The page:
Tacoma City Council members will talk today about forming a citizens committee to participate in the investigation of the David Brame case, but the panel's role hasn't been fully determined.
Deputy mayor Bil Moss said Monday that she'll put a draft resolution before her colleagues during their Committee of the Whole meeting this afternoon.
She declined to elaborate on the proposal, because she hasn't discussed its substance with many other council members, but it's likely the committee will be charged more with information delivering than information gathering.
"I see it as the facilitator and the communicator between the council and the public and the investigations," Moss said.
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When City Council members discussed the concept last week, they made it plain they wanted a committee that could offer expert advisers, if needed, to the Washington Association of Sheriffs and Police Chiefs investigation.
But it also was clear they didn't want a group of citizens-turned-investigators.
"I think the world of Sally, but she's not asking to come in and pull the file and investigate," Councilman Kevin Phelps said last Tuesday of community activist Sally Perkins.
"No way. Uh-uh," Mayor Bill Baarsma said.
However, knowing Perkins' standing in the community, council members have said they would welcome input from her on local experts that investigators might consult in such areas as domestic violence and human resources.
Hundreds of Tacoma residents - in impassioned speeches during public meetings, in phone calls and e-mails to council members and in letters to the editor of The News Tribune - have begged the council to let citizens play a part in the city's investigation of the late police chief and his career.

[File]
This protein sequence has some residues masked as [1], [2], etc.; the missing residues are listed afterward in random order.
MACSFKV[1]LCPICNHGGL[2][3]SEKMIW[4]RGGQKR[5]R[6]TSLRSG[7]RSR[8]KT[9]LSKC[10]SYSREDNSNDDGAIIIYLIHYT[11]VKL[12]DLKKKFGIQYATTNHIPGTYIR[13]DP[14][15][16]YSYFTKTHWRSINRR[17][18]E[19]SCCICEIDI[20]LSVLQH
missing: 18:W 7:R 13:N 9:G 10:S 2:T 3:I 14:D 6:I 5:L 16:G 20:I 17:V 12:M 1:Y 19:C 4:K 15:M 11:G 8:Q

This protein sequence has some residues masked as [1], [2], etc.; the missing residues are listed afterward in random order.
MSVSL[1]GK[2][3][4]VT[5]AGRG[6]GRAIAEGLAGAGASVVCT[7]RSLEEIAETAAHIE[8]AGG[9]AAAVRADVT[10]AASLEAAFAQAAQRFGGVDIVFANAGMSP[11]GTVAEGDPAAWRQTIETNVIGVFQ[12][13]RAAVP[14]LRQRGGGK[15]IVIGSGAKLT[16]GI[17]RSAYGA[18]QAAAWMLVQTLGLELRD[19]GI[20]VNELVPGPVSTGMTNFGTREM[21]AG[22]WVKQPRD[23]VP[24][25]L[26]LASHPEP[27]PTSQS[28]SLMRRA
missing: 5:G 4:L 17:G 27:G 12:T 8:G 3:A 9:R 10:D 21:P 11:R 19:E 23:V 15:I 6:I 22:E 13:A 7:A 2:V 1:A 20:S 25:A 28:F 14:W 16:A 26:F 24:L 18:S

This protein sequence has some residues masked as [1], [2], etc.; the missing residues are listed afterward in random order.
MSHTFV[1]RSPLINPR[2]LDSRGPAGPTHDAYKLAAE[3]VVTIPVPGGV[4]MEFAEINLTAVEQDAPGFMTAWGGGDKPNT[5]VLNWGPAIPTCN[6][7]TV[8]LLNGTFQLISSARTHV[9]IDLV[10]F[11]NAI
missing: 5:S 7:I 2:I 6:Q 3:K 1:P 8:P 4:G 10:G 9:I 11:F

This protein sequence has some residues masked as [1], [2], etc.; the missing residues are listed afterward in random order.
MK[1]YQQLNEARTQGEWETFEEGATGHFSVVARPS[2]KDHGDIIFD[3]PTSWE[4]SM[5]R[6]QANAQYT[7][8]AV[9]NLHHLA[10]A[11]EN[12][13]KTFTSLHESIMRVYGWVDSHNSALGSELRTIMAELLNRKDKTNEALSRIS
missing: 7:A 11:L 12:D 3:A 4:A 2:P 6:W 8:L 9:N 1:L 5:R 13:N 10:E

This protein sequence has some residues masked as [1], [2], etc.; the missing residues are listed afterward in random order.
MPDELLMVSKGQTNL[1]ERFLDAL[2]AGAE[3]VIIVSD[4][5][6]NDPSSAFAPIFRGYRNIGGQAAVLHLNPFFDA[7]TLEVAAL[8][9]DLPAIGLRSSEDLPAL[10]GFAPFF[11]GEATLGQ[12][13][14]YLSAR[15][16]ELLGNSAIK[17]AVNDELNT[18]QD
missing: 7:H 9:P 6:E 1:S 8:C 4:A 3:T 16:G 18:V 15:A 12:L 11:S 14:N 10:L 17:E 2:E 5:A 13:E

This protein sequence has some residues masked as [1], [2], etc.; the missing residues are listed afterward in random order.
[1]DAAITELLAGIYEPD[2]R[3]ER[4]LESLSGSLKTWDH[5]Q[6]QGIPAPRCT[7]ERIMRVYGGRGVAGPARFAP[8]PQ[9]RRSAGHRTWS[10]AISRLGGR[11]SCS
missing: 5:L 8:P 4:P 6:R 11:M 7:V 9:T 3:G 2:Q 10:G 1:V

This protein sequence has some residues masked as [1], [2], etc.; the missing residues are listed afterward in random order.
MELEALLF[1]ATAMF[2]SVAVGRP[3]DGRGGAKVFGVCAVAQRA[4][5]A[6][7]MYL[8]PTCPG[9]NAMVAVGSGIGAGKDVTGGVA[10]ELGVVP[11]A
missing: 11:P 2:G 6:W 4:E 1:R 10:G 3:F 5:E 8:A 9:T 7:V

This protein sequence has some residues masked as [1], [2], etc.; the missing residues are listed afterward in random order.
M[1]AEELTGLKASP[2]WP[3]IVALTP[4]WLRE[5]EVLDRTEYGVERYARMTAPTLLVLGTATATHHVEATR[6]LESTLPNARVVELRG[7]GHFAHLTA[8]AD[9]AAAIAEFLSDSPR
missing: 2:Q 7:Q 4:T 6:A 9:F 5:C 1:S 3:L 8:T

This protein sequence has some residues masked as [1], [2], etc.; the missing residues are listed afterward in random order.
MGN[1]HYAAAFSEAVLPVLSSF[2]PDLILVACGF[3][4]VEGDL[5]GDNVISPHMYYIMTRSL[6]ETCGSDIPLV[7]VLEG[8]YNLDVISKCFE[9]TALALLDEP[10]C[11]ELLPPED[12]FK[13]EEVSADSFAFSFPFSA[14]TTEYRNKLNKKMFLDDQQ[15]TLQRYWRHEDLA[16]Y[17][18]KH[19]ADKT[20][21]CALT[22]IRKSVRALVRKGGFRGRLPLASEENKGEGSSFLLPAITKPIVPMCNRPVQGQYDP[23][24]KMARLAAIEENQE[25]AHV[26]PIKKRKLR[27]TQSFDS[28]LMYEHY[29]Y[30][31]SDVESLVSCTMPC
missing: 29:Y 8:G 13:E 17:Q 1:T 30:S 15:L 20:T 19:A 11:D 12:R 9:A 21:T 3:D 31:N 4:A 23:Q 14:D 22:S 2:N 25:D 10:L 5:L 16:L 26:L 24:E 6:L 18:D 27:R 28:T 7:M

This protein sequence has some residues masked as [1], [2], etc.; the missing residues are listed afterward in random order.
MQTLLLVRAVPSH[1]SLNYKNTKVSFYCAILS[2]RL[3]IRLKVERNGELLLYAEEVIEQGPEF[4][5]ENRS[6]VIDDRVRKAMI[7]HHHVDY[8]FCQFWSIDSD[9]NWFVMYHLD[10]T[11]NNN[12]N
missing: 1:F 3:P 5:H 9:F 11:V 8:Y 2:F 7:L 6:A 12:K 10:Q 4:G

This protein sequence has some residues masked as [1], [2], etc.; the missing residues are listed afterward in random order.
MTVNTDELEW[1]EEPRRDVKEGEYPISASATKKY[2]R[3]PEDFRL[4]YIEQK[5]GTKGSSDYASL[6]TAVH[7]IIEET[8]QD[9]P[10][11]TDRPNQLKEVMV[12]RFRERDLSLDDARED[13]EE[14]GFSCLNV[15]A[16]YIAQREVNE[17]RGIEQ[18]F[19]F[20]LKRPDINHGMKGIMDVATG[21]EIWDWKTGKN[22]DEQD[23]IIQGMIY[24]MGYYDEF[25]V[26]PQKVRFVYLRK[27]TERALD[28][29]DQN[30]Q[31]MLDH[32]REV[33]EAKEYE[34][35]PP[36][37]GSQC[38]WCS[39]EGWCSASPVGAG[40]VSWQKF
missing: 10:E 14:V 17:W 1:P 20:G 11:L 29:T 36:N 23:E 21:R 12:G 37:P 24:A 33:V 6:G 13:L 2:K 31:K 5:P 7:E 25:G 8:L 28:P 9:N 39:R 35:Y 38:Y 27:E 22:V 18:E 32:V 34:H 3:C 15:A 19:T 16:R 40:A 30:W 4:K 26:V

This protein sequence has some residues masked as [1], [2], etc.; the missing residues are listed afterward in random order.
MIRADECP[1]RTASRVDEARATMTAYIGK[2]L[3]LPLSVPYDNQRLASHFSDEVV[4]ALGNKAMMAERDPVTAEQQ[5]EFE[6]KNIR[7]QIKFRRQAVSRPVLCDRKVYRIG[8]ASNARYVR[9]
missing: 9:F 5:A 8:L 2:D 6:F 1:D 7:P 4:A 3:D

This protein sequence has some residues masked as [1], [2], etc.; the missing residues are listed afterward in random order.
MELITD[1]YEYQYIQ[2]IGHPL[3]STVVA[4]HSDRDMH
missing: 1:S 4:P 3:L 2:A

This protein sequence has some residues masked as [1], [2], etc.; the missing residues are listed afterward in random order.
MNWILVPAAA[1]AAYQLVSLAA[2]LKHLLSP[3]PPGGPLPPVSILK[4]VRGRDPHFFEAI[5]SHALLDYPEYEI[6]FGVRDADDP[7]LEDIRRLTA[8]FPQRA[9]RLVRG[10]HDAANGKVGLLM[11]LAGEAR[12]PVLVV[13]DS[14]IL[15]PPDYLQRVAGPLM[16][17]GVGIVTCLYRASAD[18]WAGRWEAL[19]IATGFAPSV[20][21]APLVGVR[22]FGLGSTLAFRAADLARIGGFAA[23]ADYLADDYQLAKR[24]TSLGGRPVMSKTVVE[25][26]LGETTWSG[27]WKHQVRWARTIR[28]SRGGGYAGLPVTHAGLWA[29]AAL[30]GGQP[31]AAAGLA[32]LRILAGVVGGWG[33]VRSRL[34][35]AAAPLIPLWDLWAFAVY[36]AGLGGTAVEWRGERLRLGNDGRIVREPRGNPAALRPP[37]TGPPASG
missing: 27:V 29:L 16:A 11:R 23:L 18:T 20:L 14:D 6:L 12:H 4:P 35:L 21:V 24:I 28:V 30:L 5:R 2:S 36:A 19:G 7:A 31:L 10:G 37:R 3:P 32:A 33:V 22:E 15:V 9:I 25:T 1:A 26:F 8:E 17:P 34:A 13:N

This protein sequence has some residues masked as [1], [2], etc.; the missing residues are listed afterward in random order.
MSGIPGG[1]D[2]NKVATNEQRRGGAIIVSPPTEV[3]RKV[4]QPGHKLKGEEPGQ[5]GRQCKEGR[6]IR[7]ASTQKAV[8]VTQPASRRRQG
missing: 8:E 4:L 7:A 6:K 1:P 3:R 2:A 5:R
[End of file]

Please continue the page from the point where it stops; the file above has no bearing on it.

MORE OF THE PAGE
Without the public involved, residents will never fully trust the process, they've said.
Perkins was among those residents, telling council members during a meeting May 6: "Citizens aren't going to get answers" if the city continues an investigation done mainly by people with law enforcement backgrounds.
Brame fatally shot his wife, Crystal, and then killed himself with his department-issued handgun April 26 in the midst of the couple's contentious divorce proceedings.
There are two major investigations under way into troubling aspects of the case:
• How Brame got hired as a rookie cop in 1981 after he flunked a psychologist's exam.
• How he rose through the ranks to police chief despite a 1988 rape allegation that some officers believed to be true.
• And how city officials handled Crystal Brame's divorce court allegations that David Brame choked her and threatened her with his gun.
State and federal investigators are conducting one probe; the city's own "investigative audit" is being done by the police chief's association.
Council members acknowledged during discussions last week that whatever citizens committee they appoint will have to walk a fine line between suggesting experts, communicating with the public and not hampering the investigation.
"I wouldn't imagine they would be investigators, but I hope they will collaborate with investigators," Councilman Bill Evans said Monday. "We want them to be listened to."
Council members also must struggle with how many community organizations the committee can represent without becoming so unwieldy as to be dysfunctional.
Ginny Eberhardt, president of the city's Community Council, hopes each of Tacoma's eight neighborhood councils has a spot.
"I think people from each neighborhood see things differently, and we have a tremendous number of people who have expertise in different areas so they would be helpful in an investigation of this kind," Eberhardt said.
She also hopes the City Council works with citizens to determine the role they'll play, rather than simply telling them what to do.
"We can help," she said. "We are the ones who have probably the greatest direct line to the citizens."
Kris Sherman: 253-597-8659
• The Tacoma City Council will meet in regular session at 5 p.m. today in council chambers at City Hall, 747 Market St. Among other issues, the council will consider whether to release city attorneys from attorney-client privilege and confidentiality rules so they can tell investigators what they know about the David Brame case.